Nick Siano is a sophomore telecommunications and journalism major and writes "Nick and Tired" for the Daily News. His views do not necessarily agree with those of the newspaper. Write to Nick at ncsiano@bsu.edu.

Election season is like Christmas to me, in that it starts earlier and earlier every year and I find more things wrong with it the older I get. Case in point: the disastrous voting legislation enacted throughout Indiana.

Hoosiers have been dragged into national spotlight because of the fine men and women in our legislature passing laws that were met with loving fanfare like SB 101, the Religious Freedom and Restoration Act (RFRA), ­­and HB 1337, the sweeping anti-abortion bill that is hated by Republicans and Democrats alike. So why aren’t we outraged at long-standing legislation that discriminates against a myriad of demographics having equal access to the fundamental right of voting?

Nick Siano

Indiana requires voters to have state-issued photo identification, does not allow for on-site voter registration and requires absentee voters to have an excuse for being away from their home county. All of these measures have valid arguments for their inclusion in election policy, but they inhibit the level of civic engagement that could be reached in their absence. Let's just say 2,624,534 Hoosiers voted in the 2012 presidential election, but about 4,968,880 were eligible.

Requiring voters to have identification is like enacting poll taxes, which, as we learned in high school, were widespread in the South following the Civil War to suppress the voices of black voters. Whether it’s for the ID itself or the documents required to obtain that ID, no one should be putting money down to vote.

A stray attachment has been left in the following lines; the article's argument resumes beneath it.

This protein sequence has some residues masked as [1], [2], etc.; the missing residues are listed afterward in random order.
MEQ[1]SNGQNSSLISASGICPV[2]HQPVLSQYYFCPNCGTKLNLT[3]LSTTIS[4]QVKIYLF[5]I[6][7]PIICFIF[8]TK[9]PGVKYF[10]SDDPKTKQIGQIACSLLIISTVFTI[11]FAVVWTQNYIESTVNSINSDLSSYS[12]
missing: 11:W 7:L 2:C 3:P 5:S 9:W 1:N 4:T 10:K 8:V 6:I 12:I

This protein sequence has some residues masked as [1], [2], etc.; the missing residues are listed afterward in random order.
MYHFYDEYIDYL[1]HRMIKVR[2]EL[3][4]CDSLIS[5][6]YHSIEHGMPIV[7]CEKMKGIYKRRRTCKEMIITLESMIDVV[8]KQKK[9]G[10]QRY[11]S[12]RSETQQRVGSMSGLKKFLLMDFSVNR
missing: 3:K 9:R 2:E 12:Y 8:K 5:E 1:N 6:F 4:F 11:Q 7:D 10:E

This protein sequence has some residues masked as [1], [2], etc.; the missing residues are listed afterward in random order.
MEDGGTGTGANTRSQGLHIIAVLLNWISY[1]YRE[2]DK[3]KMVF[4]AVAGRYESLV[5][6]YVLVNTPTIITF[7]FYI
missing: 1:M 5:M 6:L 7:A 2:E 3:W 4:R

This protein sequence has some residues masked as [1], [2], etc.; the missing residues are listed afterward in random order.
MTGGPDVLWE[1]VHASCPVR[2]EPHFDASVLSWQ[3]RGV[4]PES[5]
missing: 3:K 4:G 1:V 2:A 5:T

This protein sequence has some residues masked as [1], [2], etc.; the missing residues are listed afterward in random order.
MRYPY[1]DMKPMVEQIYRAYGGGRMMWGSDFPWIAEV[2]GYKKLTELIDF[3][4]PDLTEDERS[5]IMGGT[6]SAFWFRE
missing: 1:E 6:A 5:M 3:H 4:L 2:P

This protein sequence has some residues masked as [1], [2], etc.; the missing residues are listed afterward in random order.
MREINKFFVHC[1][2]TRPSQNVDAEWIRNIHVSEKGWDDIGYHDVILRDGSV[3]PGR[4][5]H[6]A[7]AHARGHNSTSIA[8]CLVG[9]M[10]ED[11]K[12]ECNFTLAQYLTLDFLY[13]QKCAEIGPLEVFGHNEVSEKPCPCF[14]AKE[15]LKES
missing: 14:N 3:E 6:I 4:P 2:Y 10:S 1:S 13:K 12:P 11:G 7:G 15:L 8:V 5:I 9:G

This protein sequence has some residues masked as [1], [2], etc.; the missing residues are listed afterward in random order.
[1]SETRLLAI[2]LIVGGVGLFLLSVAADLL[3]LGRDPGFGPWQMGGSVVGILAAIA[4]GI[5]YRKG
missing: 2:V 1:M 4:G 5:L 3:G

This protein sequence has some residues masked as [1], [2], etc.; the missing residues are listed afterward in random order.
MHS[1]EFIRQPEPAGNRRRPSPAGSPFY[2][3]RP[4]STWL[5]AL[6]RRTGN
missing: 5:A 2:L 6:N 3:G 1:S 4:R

The state’s laws have been put under the greatest level of national scrutiny, having travelled to the Supreme Court in 2008 in the form of Crawford v. Marion County Election Board. The plaintiff argued that the law would impose undue burden on voters, especially from low-income areas. The defendant ensured the court that the laws were in place to prevent voter fraud. When the two parties were asked to procure witnesses for either argument, they could not follow through, and the court ruled in favor of the defendant. The ruling was issued in April 2008. In May, about 12 nuns were turned away from the polls because they had insufficient identification. None of the nuns had a license. Throughout the state, college students were also denied access to the polls.

From this evidence, such strict voter ID requirements are elaborate solutions searching for a problem. Proponents for the laws fail to demonstrate that in-person voter fraud, the only type of fraud that could be prevented by showing state-issued ID, is a problem. In fact, Sen. Cory Booker once said, “You’re more likely to get struck by lightning in Texas” when asked about the likelihood of in-person voter fraud being a problem.

It turns out he was right. According to Politifact, there is one instance of in-person voter fraud for every 18 million ballots, and there is a one in 1.35 million chance that a person would be struck by lightning in Texas.

Requiring government-issued ID at the polls boils down to being a discriminatory practice. The Brennan Center estimates that 25 percent of African-Americans do not have government-issued IDs. According to an NPR article, the cause of this stems back to cultural and economic disparities African-Americans faced in the early 1900s.

Older African-Americans may not have birth certificates, as they may have been born in family homes instead of hospitals, delivered by midwives instead of doctors. But that’s not for lack of trying to get into hospitals. According to the National Center for Biotechnology Information, African-Americans were routinely turned away from medical centers. But even for the families who were granted entrance, Dr. Jim Crow probably wasn’t too eager to record the birth.

Voting legislation is not a socially-charged topic on the surface. There’s no flag to fly when the court rules in your favor, and no puns about bodily functions to put on picket signs. But it’s a serious problem, and a misguided step backward from expanding our voting rights.